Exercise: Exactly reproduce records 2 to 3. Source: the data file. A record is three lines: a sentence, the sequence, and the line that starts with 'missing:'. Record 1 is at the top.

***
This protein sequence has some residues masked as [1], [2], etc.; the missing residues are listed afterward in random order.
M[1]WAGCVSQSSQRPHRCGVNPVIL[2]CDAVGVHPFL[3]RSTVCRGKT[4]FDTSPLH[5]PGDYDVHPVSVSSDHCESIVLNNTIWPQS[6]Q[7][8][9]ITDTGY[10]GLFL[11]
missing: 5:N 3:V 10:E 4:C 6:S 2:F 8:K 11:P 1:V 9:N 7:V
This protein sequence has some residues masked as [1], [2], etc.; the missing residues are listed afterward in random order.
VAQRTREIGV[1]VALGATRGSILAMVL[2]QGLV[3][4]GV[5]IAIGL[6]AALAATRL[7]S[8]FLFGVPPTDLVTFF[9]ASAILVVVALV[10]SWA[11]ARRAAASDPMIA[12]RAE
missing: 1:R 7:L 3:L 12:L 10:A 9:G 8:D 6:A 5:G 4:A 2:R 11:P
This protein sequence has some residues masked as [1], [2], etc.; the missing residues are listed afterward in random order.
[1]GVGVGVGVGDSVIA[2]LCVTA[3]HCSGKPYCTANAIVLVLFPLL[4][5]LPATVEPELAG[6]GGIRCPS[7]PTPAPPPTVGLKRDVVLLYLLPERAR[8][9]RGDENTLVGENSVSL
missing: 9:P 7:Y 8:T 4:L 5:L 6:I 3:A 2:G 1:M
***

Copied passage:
This protein sequence has some residues masked as [1], [2], etc.; the missing residues are listed afterward in random order.
VAQRTREIGV[1]VALGATRGSILAMVL[2]QGLV[3][4]GV[5]IAIGL[6]AALAATRL[7]S[8]FLFGVPPTDLVTFF[9]ASAILVVVALV[10]SWA[11]ARRAAASDPMIA[12]RAE
missing: 1:R 7:L 3:L 12:L 10:A 9:G 8:D 6:A 5:G 4:A 2:R 11:P
This protein sequence has some residues masked as [1], [2], etc.; the missing residues are listed afterward in random order.
[1]GVGVGVGVGDSVIA[2]LCVTA[3]HCSGKPYCTANAIVLVLFPLL[4][5]LPATVEPELAG[6]GGIRCPS[7]PTPAPPPTVGLKRDVVLLYLLPERAR[8][9]RGDENTLVGENSVSL
missing: 9:P 7:Y 8:T 4:L 5:L 6:I 3:A 2:G 1:M